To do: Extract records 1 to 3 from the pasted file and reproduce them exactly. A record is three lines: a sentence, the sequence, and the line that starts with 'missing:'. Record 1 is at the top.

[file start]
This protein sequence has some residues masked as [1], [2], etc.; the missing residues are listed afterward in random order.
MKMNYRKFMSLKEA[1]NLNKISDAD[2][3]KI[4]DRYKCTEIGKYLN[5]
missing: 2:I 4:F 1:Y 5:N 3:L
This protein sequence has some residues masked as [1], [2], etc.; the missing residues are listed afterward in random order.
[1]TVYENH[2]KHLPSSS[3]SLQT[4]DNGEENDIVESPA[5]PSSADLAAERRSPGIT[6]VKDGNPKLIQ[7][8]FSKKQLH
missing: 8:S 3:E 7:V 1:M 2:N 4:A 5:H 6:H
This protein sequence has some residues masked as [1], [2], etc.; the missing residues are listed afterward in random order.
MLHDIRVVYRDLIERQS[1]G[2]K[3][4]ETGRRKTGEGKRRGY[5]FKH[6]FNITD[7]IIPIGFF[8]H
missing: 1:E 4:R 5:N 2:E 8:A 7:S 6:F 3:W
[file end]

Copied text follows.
This protein sequence has some residues masked as [1], [2], etc.; the missing residues are listed afterward in random order.
MKMNYRKFMSLKEA[1]NLNKISDAD[2][3]KI[4]DRYKCTEIGKYLN[5]
missing: 2:I 4:F 1:Y 5:N 3:L
This protein sequence has some residues masked as [1], [2], etc.; the missing residues are listed afterward in random order.
[1]TVYENH[2]KHLPSSS[3]SLQT[4]DNGEENDIVESPA[5]PSSADLAAERRSPGIT[6]VKDGNPKLIQ[7][8]FSKKQLH
missing: 8:S 3:E 7:V 1:M 2:N 4:A 5:H 6:H
This protein sequence has some residues masked as [1], [2], etc.; the missing residues are listed afterward in random order.
MLHDIRVVYRDLIERQS[1]G[2]K[3][4]ETGRRKTGEGKRRGY[5]FKH[6]FNITD[7]IIPIGFF[8]H
missing: 1:E 4:R 5:N 2:E 8:A 7:S 6:F 3:W